Time
9 hours 31 minutes
Difficulty
Intermediate
CEU/CPE
10

Video Description

This lab-based lesson allows participants to take part in a lab about cross site request forgery (CSRF). In this lesson, we see how easy it is to create an image that includes a URL with an extra parameter which allows funds to be transferred via using an image that looks like it belongs to a legitimate financial institution.

Video Transcription

00:04
Hello and welcome to the cyber very secure coding course.
00:08
My name is Sonny Wear, and this is a loss. Top 10 for 2013 8 Cross site request. Forgery Lab in solution. We're going to use Web goat see serve, exercise
00:23
the cross eyed request forgery lesson.
00:26
So in the lesson, what you'll notice is it gives you some instructions on
00:35
basically how to perform the exploit.
00:39
Now
00:40
let me let me explain what we're trying to do here, It says The goal is to send an email to a newsgroup that contains an image. Who's your URL is pointing to a malicious request, so remember
00:55
that she serve can be accomplished through a couple of different ways.
00:59
You can either have your victim
01:02
click on it a malicious link
01:04
that may be at what's called a watering hole. So and that's sort of what the simulation is trying to show.
01:14
So in this simulation,
01:17
it says, try to include a one by one pixel image that includes the U. R L.
01:23
The U R L should point to the Sea surf lesson with an extra parameter of transfer funds equal to 4000
01:33
and then it goes on it says you can copy the shortcut from the left hand menu,
01:38
so
01:38
it's pretty easy to figure out what this link is. In fact, there's ah parameter value listing that's given. So I know it's Screen 52 its Menu 900. I could easily get that other ways to it could use the developer tool
01:57
inside of Firefox.
02:00
So anyway, that's pretty easy to get. So what I've done is I've constructed my HTML,
02:09
and I've created an image that has a width of one in the height of one because that's what it said
02:15
include a one by one pixel image that includes a U. R L.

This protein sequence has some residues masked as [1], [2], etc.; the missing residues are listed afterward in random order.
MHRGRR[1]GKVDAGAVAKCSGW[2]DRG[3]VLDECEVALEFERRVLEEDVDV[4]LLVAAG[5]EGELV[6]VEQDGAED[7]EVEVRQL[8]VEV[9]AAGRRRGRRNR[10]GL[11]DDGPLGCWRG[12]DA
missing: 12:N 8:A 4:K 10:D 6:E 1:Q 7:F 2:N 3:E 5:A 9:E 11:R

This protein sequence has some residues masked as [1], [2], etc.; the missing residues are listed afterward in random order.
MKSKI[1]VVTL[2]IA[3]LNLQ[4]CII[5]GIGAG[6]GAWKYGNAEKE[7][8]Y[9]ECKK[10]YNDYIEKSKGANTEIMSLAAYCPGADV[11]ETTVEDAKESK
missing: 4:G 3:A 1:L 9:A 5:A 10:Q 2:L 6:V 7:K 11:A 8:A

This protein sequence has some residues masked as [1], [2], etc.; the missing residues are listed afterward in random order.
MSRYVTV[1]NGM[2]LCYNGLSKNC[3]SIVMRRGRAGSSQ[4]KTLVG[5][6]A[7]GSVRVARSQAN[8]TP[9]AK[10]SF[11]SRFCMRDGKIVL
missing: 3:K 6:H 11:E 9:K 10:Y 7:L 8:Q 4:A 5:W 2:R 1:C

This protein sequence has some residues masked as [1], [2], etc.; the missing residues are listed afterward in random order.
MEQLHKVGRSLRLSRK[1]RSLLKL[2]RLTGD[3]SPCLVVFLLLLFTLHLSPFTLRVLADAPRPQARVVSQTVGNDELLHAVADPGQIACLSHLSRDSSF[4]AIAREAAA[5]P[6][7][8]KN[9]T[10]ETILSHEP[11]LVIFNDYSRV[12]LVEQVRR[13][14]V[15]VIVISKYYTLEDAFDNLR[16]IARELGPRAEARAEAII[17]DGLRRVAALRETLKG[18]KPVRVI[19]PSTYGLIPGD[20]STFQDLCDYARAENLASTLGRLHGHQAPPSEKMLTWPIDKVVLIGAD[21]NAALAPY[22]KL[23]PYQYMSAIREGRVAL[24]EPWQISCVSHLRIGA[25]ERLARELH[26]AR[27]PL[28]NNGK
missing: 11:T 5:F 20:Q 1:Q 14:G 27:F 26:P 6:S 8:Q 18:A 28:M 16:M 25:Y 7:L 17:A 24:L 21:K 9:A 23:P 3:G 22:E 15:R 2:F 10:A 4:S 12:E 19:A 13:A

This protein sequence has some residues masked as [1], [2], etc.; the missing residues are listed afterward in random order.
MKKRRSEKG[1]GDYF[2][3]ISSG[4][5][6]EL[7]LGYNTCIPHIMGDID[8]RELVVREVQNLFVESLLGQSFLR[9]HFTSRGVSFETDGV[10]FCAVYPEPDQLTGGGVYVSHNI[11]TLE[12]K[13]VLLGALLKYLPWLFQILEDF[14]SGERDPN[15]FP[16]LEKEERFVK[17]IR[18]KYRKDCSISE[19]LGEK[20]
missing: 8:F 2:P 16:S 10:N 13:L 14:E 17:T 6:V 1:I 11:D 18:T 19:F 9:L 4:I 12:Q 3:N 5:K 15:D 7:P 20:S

02:21
The girl needs to point to the lesson, but has this extra parameter at the end.
02:27
So this is the Euro lesson here. Screen is equal to 52 menu is equal to 900 then I've got the
02:36
and transfer funds to 4000.
02:40
So
02:42
most of the Ural is, of course, fine. But it's just the last portion that is,
02:51
that is nefarious. So
02:53
if I were to load this up,
03:00
it looks like nothing happened. It looks fine,
03:06
but think, Think of this as if the link were to be given to the end user as an authenticated user, let's say maybe in an email.
03:15
And so the user has their bank open on this tab and their email open on this time, which is certainly a viable situation,
03:28
and they happen to see Oh my
03:31
my bank just sent me an email.
03:35
Let me click that link. And so, even though the images and everything would be copied and made to look just like the bank,
03:44
they had inadvertently transferred some money to to some other account.
03:52
So that's how one way that that could happen the other way that this link could get here is if
04:00
there's an actual planted cross site scripting attack on the page itself. And so when the user clicks
04:09
an image or clicks this submit, they actually invoke that malicious script behind scenes.
04:16
And also, if it's a newsgroup that allows for the posting of information and there's no sanitation done,
04:27
then it would be very easy to to put the malicious link
04:33
into the posting.
04:39
Great.
04:40
So
04:41
so that would make the the link clickable right there on the trusted page. Right?
04:48
So because there is no check
04:53
when when either this was clicked or
04:59
some other
05:00
external link was clicked because there was no validation done in either request on the server side.
05:09
To ensure that
05:11
these requests came on Lee from
05:15
the place of origination,
05:16
then the sea surf attack is successful.

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Secure Coding

In the Secure Coding training course, Sunny Wear will show you how secure coding is important when it comes to lowering risk and vulnerabilities. Learn about XSS, Direct Object Reference, Data Exposure, Buffer Overflows, & Resource Management.

Instructed By

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Sunny Wear
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